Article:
What are the differences between VM-aware storage and virtual storage appliances?
By submitting your email address, you agree to receive emails regarding relevant topic offers from TechTarget and its partners. You can withdraw your consent at any time. Contact TechTarget at 275 Grove Street, Newton, MA.
When I talk about VM-aware storage, I'm talking about when the storage operations are tightly integrated with the virtual machine, and indeed may be attached to the VM. For example, that would associate storage management operations -- or capabilities such as replication, snapshots [and] backup -- with the VM, and they therefore move with the VM. This is sometimes done through application programming interfaces, where you have a typical third-party array that has the VM APIs built into them or it might even be software-defined storage that is deployed within a VM.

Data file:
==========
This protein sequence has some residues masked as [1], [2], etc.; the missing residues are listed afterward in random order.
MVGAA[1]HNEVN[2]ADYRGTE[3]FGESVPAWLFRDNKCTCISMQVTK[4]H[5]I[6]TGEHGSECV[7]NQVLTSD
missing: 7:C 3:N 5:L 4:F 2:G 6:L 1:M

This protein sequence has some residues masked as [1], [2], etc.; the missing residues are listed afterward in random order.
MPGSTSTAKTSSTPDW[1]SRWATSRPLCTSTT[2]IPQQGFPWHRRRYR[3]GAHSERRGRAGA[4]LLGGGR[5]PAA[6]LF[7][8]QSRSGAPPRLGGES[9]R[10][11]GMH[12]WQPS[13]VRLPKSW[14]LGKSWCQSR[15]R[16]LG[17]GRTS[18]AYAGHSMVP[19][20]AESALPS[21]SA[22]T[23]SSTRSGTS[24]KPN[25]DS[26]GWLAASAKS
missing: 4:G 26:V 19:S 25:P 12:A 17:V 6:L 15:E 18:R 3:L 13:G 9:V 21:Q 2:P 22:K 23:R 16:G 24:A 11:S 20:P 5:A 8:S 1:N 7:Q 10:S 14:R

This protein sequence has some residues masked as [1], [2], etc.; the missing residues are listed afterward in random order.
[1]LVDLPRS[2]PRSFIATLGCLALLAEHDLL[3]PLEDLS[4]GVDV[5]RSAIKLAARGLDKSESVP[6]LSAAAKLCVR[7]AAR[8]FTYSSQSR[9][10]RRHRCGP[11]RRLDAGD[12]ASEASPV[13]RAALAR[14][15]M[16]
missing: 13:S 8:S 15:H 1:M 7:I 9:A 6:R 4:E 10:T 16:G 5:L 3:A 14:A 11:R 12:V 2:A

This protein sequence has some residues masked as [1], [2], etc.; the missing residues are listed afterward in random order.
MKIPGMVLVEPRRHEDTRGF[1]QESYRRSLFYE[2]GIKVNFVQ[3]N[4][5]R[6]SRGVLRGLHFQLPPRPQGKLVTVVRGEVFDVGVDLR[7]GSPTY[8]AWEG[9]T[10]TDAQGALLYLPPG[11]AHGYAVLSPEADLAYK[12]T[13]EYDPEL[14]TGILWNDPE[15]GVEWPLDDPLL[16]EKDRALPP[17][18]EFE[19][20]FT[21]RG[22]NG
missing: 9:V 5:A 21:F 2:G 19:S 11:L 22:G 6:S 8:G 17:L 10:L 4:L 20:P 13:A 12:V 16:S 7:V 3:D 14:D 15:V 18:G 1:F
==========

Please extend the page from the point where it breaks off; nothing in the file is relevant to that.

In contrast, virtual storage appliances (VSAs) are when you have heterogeneous storage on the back end fronted by a common storage controller and storage management on the front end. So it really behaves like a single, traditional storage pool of LUNs and volumes even though the back-end storage might be heterogeneous in nature. Some examples here would be things such as Cisco Unified Computing System, EMC VMAX, HDS, IBM SAN Volume Controller and NetApp V-Series, and most vendors have some flavor of it today. So those terms are kind of apples and oranges because they do different things.
The bottom line for IT managers is to explicitly understand what the vendor's definition of VM-aware or VSA is -- and it's not safe to assume that the definition that one person is using is applied by the other. So if you do that, you can make sure no confusion exists when the solution is applied.
About the author:
Phil Goodwin is a storage consultant, freelance writer and frequent TechTarget contributor.
Dig Deeper on Virtualization Strategy
Have a question for an expert?
Please add a title for your question
Get answers from a TechTarget expert on whatever's puzzling you.